You go in there and you kind of feel amazing. While you’re in there it’s your own robot. So, its who cares because its just VR but if it’s reality then okay, I care. Now there’s a dissonance in my nervous system and we don’t want that dissonance.

Patient: Yeah.

Russ: There are sports guys that get stage freight. It’s difficult for some. Your starting to move really well. 

Patient: That’s what I’m saying if I’m walking for a distance than in my brain, I start to think about all the different elements you’ve taught me. Then I get to a point eventually where I feel confident. I’m relaxed and I’ve successfully incorporated what I’ve learned from you.  I can’t do it in a short space on short notice though.

Russ: It’s very similar to the Yoga training I used to do. The Iyengar Yoga which is very particular you concentrate on your big toe. Okay, my big toe is doing this action. Then you

move up to the lower leg and what’s that doing?

Then you go up to the knee and what’s my knee doing? Then move on up to the hip joint and what’s that doing then the abdomen and my back and my chest then my head. By the time you get all the way up to your head, you’re like oh, right that big toe and you’ve forgotten all about the big toe.

What happens eventually is that you get a canvass awareness. It’s a little bit more like a broadcast and a symphony that’s happening effortlessly.

Then you start to get into the principles of the least work and there always an improvement for our human boy on the principle of work.

Now if you were a machine and we were saying the principle of least work, you would say that you know your body, and everything is trying to find the easiest way to do something with the least effort. With your body this way, it doesn’t hold true in the physical body.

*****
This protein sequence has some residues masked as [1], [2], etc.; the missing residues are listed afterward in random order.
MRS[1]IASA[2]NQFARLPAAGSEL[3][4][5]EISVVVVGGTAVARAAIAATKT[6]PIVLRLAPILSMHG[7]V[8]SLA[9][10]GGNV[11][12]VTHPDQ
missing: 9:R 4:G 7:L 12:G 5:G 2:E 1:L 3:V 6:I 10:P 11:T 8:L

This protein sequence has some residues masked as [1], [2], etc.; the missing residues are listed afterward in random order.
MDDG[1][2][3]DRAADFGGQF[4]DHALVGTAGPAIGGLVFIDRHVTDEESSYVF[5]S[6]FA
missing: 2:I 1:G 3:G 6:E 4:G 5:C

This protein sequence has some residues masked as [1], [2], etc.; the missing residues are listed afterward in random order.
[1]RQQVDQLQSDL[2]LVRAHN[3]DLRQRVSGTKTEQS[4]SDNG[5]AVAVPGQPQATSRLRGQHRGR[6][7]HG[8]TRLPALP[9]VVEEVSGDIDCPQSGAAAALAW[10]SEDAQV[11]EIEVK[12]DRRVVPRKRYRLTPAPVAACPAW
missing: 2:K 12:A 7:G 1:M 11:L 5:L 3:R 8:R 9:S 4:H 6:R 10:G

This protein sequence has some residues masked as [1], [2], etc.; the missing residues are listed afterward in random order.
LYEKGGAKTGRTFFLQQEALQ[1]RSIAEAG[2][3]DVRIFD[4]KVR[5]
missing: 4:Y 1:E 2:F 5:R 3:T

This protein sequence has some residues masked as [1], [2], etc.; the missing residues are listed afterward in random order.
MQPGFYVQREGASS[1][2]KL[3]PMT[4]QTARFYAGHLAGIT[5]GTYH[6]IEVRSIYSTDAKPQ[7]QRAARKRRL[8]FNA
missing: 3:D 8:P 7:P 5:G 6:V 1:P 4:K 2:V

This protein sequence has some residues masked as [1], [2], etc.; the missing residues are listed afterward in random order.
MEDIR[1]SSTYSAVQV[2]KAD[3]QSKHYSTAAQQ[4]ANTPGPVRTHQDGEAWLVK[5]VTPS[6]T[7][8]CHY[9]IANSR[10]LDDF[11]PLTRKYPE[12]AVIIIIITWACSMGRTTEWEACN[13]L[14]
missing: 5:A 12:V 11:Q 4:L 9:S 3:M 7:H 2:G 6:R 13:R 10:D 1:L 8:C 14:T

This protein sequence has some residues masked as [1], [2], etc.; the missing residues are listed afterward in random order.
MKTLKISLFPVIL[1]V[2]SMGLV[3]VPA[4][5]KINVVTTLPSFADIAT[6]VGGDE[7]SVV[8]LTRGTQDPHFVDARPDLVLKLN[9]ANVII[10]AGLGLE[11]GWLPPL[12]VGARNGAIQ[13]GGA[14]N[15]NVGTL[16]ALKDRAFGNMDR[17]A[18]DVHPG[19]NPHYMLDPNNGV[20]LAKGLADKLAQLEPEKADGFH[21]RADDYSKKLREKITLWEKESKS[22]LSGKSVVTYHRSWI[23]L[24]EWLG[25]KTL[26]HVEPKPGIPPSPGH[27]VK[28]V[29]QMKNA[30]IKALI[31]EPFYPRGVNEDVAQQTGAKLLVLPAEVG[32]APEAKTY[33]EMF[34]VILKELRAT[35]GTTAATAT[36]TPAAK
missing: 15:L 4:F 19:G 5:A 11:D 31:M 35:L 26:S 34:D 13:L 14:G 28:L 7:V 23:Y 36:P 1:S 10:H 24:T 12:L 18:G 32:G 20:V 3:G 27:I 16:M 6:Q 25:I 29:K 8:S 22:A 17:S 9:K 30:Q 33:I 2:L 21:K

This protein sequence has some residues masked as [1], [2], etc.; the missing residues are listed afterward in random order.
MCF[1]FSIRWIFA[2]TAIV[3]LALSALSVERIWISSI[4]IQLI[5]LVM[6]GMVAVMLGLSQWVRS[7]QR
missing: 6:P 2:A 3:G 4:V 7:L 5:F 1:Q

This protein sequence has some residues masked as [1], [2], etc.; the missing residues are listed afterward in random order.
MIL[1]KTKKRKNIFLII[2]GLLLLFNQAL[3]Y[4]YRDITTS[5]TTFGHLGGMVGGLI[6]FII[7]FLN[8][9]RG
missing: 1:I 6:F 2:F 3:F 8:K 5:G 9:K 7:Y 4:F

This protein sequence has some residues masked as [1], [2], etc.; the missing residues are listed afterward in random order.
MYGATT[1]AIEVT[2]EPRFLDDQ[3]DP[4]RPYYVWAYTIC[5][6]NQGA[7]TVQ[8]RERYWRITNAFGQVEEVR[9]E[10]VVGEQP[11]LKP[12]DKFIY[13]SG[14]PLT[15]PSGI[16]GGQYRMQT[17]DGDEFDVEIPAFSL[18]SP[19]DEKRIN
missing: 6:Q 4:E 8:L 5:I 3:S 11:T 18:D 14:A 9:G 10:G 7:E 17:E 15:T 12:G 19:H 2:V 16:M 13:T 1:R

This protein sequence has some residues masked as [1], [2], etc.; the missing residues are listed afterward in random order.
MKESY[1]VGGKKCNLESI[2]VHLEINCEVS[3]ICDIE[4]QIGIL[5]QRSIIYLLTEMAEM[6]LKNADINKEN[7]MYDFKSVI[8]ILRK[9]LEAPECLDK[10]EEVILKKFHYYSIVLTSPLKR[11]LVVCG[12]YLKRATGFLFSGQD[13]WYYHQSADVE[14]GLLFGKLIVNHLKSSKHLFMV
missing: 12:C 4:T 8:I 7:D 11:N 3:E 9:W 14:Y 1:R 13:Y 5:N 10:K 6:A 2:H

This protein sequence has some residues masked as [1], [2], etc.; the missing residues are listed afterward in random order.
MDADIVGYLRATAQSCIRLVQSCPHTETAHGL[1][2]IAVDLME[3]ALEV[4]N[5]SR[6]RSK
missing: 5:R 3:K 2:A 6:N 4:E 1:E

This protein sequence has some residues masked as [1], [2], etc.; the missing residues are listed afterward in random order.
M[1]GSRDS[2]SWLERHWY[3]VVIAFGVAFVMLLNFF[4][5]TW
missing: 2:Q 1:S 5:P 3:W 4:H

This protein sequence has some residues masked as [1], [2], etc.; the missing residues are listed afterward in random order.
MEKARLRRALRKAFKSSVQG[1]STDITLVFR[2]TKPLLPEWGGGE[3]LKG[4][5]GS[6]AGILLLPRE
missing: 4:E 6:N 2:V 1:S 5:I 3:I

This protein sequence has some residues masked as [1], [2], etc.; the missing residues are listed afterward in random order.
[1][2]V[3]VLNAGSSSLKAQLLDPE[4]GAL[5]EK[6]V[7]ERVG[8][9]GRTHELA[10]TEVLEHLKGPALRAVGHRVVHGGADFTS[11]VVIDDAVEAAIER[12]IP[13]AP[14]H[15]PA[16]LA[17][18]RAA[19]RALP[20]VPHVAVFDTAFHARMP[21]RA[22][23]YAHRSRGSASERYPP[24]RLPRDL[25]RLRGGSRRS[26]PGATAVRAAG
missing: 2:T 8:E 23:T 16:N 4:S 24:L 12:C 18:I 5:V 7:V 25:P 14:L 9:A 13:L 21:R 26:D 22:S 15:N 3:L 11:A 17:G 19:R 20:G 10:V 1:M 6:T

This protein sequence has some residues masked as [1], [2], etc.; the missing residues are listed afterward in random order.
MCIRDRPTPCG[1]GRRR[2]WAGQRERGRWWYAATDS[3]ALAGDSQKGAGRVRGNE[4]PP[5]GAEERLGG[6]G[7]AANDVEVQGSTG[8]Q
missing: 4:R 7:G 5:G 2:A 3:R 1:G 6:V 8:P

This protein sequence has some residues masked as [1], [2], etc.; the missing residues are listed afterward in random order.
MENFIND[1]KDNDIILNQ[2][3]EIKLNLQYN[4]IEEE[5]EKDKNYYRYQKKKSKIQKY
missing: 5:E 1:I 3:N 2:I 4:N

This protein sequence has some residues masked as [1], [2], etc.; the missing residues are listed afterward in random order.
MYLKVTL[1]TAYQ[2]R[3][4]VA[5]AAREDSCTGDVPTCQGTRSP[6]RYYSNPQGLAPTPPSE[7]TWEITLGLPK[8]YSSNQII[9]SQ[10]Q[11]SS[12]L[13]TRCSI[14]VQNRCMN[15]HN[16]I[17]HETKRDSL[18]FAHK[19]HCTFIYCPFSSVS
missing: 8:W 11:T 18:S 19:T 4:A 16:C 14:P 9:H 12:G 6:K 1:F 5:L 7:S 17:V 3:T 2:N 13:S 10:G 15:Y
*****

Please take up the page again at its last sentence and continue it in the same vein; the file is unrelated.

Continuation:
It’s one of the things that would have to happen to this machine if we want to call it that. You strengthen the weakest part of you and that’s what you feel when you walk.

It’s like the organism or like when you get that website built right and you got your search terms right. It runs itself. You get these abs on gear they’ll be working every time you take a step and it will balance itself out.

There is a lag time to the discovery. I need those abs to work stronger and then take the time to get your abs to work stronger.

Then you get that orchestrated feeling now that’s Yoga. That’s why people like Yoga because you can get into this position and I can take time in this pose and then I feel okay now, I got it.

There’s no timing and coordination. Now what we’re also researching and finding out about the brain pathway for dancing is different.

If I can get a person to dance and if they dance like your wife dances, they let go, then they’re moving perfectly and their one with the rhythm.

Patient: That’s not so weird. It reminds me of what I read about on autistic kids who can’t speak but they can sing.

Russ: Look at Ozzy Osborne. I can’t understand a word that man says when he talks. He’s one of the guys in rock and roll that you can still understand him when he sings because he’s singing so clearly but stutters when talking.

They’re like that, they can sing but when they talk, they stutter. So, there 

 

are different brain pathways that access these different movements and the timing and coordination of them.

So, we’re researching that and we’re looking at that. We can access those concepts within VR. VR is a wonderful training ground because of what they say no one cares about in VR. In VR I think that gives you permission to mess up.

I would say that you’re a perfectionist, right? That’s why you’re good at your job. You’re suffering from what they call OCP, obsessive-compulsive perfectionism. If you don’t get it exactly right, it’s a problem.

In your world that’s true. If you don’t get that code exactly right if that computer isn’t working exactly right. Halfway, right. 99% right. It doesn’t work for you. I think that’s probably why you enjoy being in that world

Patient: That’s what I enjoyed about the technical world. It fascinated me ever since I was a kid. As I’ve gotten older, I’m more interested in the human element of things.

They’re more interesting, less technical. I know I’ve asked you this before but what are your feelings about meditation?

Russ: I think it’s great. I think it’s a fantastic baseline. It’s not the end of the road. It’s just a beginning.

Patient: What do you mean?

Russ: To calm your mind and to have self to self-contact is great. There are a million ways to meditate and you can do your astral travel and all this stuff. But for me, I’m about practical humanity. It’s about movement and the role it plays with the way you think and feel.